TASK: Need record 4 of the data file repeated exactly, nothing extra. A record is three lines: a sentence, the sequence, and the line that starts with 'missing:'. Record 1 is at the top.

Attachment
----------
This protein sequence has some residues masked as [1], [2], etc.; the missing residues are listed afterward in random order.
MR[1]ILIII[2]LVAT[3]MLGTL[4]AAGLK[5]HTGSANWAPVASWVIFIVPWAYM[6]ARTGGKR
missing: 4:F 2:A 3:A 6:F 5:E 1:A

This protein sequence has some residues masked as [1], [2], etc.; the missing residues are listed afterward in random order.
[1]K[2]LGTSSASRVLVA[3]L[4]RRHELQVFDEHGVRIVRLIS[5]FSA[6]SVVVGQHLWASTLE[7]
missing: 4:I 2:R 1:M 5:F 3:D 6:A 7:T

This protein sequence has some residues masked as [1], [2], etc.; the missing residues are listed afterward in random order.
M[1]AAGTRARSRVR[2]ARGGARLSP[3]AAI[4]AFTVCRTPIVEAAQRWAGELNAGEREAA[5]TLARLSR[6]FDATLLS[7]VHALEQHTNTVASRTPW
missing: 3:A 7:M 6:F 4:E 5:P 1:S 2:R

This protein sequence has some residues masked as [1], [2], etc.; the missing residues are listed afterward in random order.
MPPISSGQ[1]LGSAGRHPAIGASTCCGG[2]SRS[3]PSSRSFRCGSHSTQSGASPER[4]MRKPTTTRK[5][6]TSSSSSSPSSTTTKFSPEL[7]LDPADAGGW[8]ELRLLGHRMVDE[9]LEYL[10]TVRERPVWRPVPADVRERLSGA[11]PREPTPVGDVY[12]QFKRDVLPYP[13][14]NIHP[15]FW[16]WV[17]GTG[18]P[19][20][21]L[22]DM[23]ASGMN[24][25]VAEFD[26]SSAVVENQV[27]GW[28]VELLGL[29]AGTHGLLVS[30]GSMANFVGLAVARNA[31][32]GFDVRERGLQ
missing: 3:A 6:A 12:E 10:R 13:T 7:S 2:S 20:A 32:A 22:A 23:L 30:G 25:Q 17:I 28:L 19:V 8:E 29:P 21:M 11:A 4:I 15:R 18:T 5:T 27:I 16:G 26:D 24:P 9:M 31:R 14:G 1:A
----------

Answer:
This protein sequence has some residues masked as [1], [2], etc.; the missing residues are listed afterward in random order.
MPPISSGQ[1]LGSAGRHPAIGASTCCGG[2]SRS[3]PSSRSFRCGSHSTQSGASPER[4]MRKPTTTRK[5][6]TSSSSSSPSSTTTKFSPEL[7]LDPADAGGW[8]ELRLLGHRMVDE[9]LEYL[10]TVRERPVWRPVPADVRERLSGA[11]PREPTPVGDVY[12]QFKRDVLPYP[13][14]NIHP[15]FW[16]WV[17]GTG[18]P[19][20][21]L[22]DM[23]ASGMN[24][25]VAEFD[26]SSAVVENQV[27]GW[28]VELLGL[29]AGTHGLLVS[30]GSMANFVGLAVARNA[31][32]GFDVRERGLQ
missing: 3:A 6:A 12:E 10:R 13:T 7:S 2:S 20:A 32:A 22:A 23:L 30:G 25:Q 17:I 28:L 19:V 8:E 29:P 21:M 11:A 4:I 15:R 18:T 5:T 27:I 16:G 26:D 24:P 9:M 31:R 14:G 1:A